Types of Sucker Fish

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Sucker fish are algae eaters often kept in home aquariums to keep the tank walls clean and free of algae slime. A variety of sucker fish types are offered in the pet trade, although some grow too large to be practical in home aquariums. Smaller species of sucker fish, such as types of pleco, are usually the best bet for controlling algae.


Plecos can help control algae.
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Loricariidae family: armored catfish

The Loricariidae family of catfish includes more than 650 species. Many of the most popular sucker fish for aquariums come from this family. These armored catfish are covered with bony plates to protect them and have sucker mouths. They naturally live in fast-flowing lowland streams in South America, Costa Rica, and Panama. They require rock shelters or driftwood on the tank bottom, many plants, and water that's highly aerated and that maintains a slight current.


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Suckermouth catfish or plecostomus

Within family Loricariidae, the Hypostomus genus is the largest, with approximately 130 members. The common pleco, also called the suckermouth catfish, is part of this genus. Besides algae, this South American native also eats small crustaceans. They have a tall dorsal fin and a large, broad, flat head.


Bushy nose pleco

The bushy nose or bristle nose pleco is one of the most common algae eaters you can buy. Their stout brown body grows to 4 1/2 inches; their faces are covered with whisker-like feelers. These fish need a lot of green foods — not just algae but also blanched veggies and flake food. A 30-gallon community aquarium makes a good home.


Whiptail catfish

The whiptail or twig catfish has a long nose and a skinny brown body covered with plates. They grow to 6 inches long and resembles a stick. They eat most species of algae and can live in community tanks of 50 gallons or larger — flake food and blood worms are necessary to supplement their diet. This catfish gets along well with tetras, hatchets, and pencil fish, but cichlids and barbs might try to kill the whiptail.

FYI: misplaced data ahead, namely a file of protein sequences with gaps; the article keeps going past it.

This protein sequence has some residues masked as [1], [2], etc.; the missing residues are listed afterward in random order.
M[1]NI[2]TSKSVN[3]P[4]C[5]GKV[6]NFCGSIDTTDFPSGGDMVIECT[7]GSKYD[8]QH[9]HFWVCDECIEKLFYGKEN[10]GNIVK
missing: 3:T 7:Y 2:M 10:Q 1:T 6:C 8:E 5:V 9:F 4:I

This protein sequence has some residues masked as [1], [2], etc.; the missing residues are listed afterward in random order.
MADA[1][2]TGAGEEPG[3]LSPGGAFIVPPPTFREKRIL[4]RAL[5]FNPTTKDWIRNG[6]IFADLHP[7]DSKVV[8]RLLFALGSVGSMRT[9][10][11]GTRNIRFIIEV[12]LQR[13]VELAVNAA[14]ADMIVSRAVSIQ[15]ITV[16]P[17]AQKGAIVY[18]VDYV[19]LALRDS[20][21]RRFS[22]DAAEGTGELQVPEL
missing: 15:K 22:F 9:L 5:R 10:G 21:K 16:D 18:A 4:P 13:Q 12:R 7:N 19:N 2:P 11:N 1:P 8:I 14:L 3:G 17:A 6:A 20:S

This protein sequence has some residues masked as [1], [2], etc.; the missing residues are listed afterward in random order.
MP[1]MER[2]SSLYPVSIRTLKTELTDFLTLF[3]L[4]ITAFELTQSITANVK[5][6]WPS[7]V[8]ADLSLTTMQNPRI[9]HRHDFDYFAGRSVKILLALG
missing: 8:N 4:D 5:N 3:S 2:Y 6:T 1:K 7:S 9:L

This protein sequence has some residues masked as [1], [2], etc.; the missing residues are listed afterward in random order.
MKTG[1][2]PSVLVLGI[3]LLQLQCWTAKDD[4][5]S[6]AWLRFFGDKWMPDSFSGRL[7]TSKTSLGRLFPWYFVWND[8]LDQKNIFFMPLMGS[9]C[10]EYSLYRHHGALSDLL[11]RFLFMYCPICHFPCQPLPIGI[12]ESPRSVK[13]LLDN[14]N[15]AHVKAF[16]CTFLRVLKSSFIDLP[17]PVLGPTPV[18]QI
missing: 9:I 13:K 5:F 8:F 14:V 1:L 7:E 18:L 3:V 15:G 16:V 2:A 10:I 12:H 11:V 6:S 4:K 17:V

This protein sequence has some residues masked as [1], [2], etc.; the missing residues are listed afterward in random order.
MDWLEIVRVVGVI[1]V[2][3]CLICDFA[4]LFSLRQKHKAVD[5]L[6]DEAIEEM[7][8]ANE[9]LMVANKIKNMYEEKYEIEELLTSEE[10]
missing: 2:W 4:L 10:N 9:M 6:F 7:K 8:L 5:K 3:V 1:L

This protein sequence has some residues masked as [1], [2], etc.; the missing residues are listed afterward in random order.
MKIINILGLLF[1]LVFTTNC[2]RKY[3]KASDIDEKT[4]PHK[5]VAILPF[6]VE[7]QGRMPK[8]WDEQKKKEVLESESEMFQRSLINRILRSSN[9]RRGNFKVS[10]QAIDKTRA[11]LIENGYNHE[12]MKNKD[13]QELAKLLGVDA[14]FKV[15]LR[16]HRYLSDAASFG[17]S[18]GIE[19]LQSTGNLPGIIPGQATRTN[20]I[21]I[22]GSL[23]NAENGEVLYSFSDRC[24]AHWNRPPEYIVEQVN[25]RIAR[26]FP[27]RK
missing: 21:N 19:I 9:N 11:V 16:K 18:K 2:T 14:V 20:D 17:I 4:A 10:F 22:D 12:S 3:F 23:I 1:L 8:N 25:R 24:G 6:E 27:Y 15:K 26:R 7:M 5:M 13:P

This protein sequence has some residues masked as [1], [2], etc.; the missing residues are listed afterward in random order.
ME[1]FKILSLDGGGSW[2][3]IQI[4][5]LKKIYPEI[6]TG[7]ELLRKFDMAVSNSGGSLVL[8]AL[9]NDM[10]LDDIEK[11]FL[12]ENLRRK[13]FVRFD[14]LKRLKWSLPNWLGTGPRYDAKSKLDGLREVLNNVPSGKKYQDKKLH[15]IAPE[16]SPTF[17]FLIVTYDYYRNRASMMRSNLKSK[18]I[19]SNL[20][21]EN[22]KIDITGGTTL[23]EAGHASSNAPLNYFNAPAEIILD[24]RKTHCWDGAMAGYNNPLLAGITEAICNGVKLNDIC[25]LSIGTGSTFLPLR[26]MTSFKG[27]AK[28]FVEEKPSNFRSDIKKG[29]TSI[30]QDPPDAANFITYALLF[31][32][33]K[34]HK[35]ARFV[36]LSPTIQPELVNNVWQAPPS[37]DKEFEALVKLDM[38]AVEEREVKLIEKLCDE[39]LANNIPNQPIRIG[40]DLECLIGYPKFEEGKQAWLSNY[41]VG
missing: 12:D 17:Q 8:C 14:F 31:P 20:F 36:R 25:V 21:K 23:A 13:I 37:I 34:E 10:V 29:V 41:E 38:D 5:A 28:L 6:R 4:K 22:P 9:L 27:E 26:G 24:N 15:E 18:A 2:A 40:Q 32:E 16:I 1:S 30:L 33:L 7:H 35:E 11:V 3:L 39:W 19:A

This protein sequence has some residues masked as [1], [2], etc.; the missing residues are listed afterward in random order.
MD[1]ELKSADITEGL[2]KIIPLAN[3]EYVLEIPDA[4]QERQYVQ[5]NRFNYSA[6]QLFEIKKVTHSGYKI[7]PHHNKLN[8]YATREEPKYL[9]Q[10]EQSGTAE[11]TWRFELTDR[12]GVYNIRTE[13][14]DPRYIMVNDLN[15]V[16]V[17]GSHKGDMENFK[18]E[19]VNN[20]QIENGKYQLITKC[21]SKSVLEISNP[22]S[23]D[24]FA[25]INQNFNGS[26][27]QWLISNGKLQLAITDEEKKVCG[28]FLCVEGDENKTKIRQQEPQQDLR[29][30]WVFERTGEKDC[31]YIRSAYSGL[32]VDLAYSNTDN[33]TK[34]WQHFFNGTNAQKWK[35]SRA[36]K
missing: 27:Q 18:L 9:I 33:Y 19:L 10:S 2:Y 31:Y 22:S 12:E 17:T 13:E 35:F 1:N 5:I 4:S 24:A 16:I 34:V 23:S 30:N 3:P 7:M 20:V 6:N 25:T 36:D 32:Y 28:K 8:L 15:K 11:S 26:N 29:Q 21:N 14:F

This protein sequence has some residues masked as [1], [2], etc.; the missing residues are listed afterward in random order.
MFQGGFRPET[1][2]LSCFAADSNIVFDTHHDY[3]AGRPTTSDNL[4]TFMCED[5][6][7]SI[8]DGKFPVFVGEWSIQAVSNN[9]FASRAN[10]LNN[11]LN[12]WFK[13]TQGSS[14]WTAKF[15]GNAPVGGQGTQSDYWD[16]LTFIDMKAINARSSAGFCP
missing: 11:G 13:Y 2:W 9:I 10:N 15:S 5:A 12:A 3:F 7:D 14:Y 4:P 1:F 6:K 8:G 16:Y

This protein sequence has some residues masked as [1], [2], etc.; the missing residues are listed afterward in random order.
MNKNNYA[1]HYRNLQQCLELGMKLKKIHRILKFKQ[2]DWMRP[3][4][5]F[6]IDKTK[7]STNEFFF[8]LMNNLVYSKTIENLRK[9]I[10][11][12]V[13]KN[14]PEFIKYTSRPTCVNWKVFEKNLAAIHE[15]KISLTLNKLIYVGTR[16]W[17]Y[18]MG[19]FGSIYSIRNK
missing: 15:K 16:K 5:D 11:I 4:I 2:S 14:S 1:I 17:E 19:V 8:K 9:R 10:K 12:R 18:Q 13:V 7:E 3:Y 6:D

Otocinclus catfish

The otocinclus catfish grows to only 2 inches and thrives in a highly filtered 30-gallon tank. They are social and gentle, and do best in schools of their own kind. Otocinclus catfish need to eat vegetable flake food or wafers when algae is scarce.


Gyrinocheilidae family: algae eaters

The Gyrinocheilidae family of fish is another family of algae eaters. Found mainly in mountain streams in Southeast Asia, these fish have no teeth and suctorial mouths for attaching to objects. They grow to 12 inches long and eat only algae, so they make good aquarium fish for tanks of moderate size.



Chinese algae eater

The Chinese algae eater has a slender golden-brown body with a dark horizontal stripe. Also known as the sucking loach or honey sucker, they grow up to 10 inches long and needs a tank of at least 30 gallons, furnished with rocks, driftwood, and plants to hide in. Less peaceful than other sucker fish, the Chinese algae eater can get aggressive and defensive as they grow. They eat mainly algae, so if the tank is clean, they need algae wafers to survive.


Cyprinidae family: minnows and carps

The Cyprinidae family consists of more than 3,000 species of minnows and carps who are native to the fresh waters of North America, Eurasia, and Africa. They have one to three rows of teeth but usually not more than eight teeth all together. Their lips are usually thin but can be sucker-like in certain species.

Siamese algae eater

The Siamese algae eater is a hardy, thin black-and-white striped fish that many aquarium enthusiasts insist on having in community tanks. They grow to 6 inches and does well in a small aquarium of at least 30 gallons with plenty of broad-leafed plants and rocks. Water should be highly aerated and kept between 75 and 79 degrees Fahrenheit. They get along nicely with other fish and needs flake food, blood worms, pellets, and vegetables to supplement their algae eating.

Catostomidae family: suckers

Catostomidae suckerfish are a family of about 80 species. They hail from North America, China, and Siberia. Like carp and some other fish, they have a row of pharyngeal teeth — at least 16 of them. They also have thick lips on the bottom of their heads that they attach to rocks at the bottom of the river.

Besides algae, they also eats small fish, crustaceans, worms, and insects. These fish, including white suckers, hog suckers, carpsuckers, Chinese suckers, and smallmouth and bigmouth buffalo, are often seen in streams but rarely found in home aquariums.

Echeneidae family: remoras

Remoras are a family of sucker fish scientifically known as Echeneidae, which has fewer than 10 member species. Commonly known as shark suckers, their spiny dorsal fins have evolved into flat, oval-shaped, serrated sucking plates on top of their heads. Remoras have slender bodies, soft dorsal fins and small, pointed teeth with underbite.

These seawater fish use their sucking plates, or sucking disks, to attach to the undersides or gills of larger fish, sharks, rays, and sea turtles. They're found in the Pacific, Atlantic, and Indian oceans. You can encounter these fish while diving, and they're often used as fishing bait, but they're not common aquarium fish.